Trade-offs between the short and long term effects of residue quality on soil C and N dynamics
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Permanent link to this item: http://hdl.handle.net/10568/44195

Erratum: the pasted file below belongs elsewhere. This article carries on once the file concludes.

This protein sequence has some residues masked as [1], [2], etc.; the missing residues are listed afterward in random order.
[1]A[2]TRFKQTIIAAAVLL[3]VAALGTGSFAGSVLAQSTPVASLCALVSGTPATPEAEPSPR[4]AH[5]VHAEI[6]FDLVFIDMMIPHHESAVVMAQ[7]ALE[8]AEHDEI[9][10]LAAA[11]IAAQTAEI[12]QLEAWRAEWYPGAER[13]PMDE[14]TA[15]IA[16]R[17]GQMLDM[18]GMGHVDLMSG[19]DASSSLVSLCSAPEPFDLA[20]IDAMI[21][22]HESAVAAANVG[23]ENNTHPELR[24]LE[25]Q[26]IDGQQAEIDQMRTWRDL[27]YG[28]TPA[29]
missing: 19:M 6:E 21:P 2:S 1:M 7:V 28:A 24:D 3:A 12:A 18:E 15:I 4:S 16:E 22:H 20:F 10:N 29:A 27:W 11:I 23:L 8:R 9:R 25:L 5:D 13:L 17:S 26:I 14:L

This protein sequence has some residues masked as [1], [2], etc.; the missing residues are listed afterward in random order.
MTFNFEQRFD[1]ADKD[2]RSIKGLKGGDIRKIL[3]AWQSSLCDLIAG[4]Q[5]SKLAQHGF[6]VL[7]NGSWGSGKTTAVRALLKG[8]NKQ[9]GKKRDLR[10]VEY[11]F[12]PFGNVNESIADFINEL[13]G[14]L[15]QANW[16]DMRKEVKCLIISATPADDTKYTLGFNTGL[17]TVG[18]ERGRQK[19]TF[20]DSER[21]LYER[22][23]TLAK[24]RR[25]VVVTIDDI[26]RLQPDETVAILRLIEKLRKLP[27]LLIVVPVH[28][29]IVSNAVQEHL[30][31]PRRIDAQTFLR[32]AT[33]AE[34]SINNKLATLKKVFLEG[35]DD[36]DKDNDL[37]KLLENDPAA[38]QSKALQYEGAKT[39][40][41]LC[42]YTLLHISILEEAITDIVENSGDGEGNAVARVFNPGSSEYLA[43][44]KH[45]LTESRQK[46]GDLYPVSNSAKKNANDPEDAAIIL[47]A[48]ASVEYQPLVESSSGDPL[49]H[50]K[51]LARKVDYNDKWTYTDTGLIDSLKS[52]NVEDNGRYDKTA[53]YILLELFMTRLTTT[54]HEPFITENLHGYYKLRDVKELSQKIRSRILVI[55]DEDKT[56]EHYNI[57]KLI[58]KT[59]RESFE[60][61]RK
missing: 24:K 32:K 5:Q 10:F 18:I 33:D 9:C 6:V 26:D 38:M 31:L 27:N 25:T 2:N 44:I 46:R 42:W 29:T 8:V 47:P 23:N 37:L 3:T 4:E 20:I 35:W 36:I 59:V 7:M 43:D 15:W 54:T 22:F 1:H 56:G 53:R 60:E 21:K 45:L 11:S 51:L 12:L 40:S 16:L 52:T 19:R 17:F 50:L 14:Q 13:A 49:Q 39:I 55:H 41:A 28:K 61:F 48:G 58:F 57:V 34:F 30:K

The decline of soil organic matter (SOM) and its associated fertility is one of the most important constraints to enhanced crop productivity in sub-Saharan Africa. Integrated soil fertility management recognizes the potential benefits of the combined use of organic residue and mineral fertilizer inputs for improved crop yield and SOM build up. However, these benefits may be controlled by residue quality. We examined the short- to long-term C and N dynamics following application of different quality residues with and without N fertilizer in a series of experiments comprising different timescales of measurement in a Kenyan Humic Nitisol. The combined results of these studies indicate that residue quality and fertilizer additions alter short-term C and N mineralization. Combining low quality residue and fertilizer inputs immobilized a greater amount of fertilizer-N than high quality residue. Under field conditions, this reduction in available N induced by the combination of low quality residue and fertilizer reduced environmental N losses and created a positive interactive effect on crop N uptake. While input management manipulated short-term nutrient dynamics, it did not influence long-term SOM stabilization. The input of residue, regardless of quality, contributed to long-term soil fertility improvement. In conclusion, organic residue quality can be manipulated to optimize short-term nutrient dynamics while still conferring the same benefits to long-term SOM contents.
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